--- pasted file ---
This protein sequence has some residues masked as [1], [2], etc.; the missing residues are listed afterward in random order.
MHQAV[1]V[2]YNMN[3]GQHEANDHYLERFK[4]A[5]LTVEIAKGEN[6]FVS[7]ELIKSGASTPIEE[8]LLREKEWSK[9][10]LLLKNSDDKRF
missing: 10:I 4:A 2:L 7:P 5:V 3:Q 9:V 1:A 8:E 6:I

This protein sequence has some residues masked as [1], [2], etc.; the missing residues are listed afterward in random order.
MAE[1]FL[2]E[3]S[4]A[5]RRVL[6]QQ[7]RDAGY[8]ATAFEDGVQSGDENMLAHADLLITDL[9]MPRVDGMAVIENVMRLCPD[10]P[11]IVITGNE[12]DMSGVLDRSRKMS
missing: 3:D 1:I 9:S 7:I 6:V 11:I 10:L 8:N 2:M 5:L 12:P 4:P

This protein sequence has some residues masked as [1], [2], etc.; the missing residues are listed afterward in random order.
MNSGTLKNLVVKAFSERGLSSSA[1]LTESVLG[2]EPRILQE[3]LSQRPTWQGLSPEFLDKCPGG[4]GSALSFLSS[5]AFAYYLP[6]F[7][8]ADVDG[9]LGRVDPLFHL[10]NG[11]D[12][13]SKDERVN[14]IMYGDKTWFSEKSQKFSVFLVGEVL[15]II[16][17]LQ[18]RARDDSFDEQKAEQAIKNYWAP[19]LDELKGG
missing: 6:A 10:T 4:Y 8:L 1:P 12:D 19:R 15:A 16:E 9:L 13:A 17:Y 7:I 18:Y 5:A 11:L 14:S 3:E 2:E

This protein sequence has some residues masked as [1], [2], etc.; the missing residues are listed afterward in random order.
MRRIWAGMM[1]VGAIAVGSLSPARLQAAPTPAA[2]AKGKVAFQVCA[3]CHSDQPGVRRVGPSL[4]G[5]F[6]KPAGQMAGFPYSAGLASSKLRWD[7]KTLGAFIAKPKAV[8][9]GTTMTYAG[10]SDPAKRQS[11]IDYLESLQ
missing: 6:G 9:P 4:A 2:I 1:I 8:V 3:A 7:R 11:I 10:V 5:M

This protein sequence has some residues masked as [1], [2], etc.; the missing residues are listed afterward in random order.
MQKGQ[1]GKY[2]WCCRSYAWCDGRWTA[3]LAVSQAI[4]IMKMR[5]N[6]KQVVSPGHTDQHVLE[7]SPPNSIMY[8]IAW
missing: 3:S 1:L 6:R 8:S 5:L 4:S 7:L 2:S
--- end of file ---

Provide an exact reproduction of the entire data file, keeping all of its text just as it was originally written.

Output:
This protein sequence has some residues masked as [1], [2], etc.; the missing residues are listed afterward in random order.
MHQAV[1]V[2]YNMN[3]GQHEANDHYLERFK[4]A[5]LTVEIAKGEN[6]FVS[7]ELIKSGASTPIEE[8]LLREKEWSK[9][10]LLLKNSDDKRF
missing: 10:I 4:A 2:L 7:P 5:V 3:Q 9:V 1:A 8:E 6:I

This protein sequence has some residues masked as [1], [2], etc.; the missing residues are listed afterward in random order.
MAE[1]FL[2]E[3]S[4]A[5]RRVL[6]QQ[7]RDAGY[8]ATAFEDGVQSGDENMLAHADLLITDL[9]MPRVDGMAVIENVMRLCPD[10]P[11]IVITGNE[12]DMSGVLDRSRKMS
missing: 3:D 1:I 9:S 7:I 6:V 11:I 10:L 8:N 2:M 5:L 12:P 4:P

This protein sequence has some residues masked as [1], [2], etc.; the missing residues are listed afterward in random order.
MNSGTLKNLVVKAFSERGLSSSA[1]LTESVLG[2]EPRILQE[3]LSQRPTWQGLSPEFLDKCPGG[4]GSALSFLSS[5]AFAYYLP[6]F[7][8]ADVDG[9]LGRVDPLFHL[10]NG[11]D[12][13]SKDERVN[14]IMYGDKTWFSEKSQKFSVFLVGEVL[15]II[16][17]LQ[18]RARDDSFDEQKAEQAIKNYWAP[19]LDELKGG
missing: 6:A 10:T 4:Y 8:L 1:P 12:D 19:R 15:A 16:E 9:L 13:A 17:Y 7:I 18:Y 5:A 11:L 14:S 3:E 2:E

This protein sequence has some residues masked as [1], [2], etc.; the missing residues are listed afterward in random order.
MRRIWAGMM[1]VGAIAVGSLSPARLQAAPTPAA[2]AKGKVAFQVCA[3]CHSDQPGVRRVGPSL[4]G[5]F[6]KPAGQMAGFPYSAGLASSKLRWD[7]KTLGAFIAKPKAV[8][9]GTTMTYAG[10]SDPAKRQS[11]IDYLESLQ
missing: 6:G 9:P 4:A 2:I 1:I 8:V 3:A 7:R 11:I 10:V 5:M

This protein sequence has some residues masked as [1], [2], etc.; the missing residues are listed afterward in random order.
MQKGQ[1]GKY[2]WCCRSYAWCDGRWTA[3]LAVSQAI[4]IMKMR[5]N[6]KQVVSPGHTDQHVLE[7]SPPNSIMY[8]IAW
missing: 3:S 1:L 6:R 8:S 5:L 4:S 7:L 2:S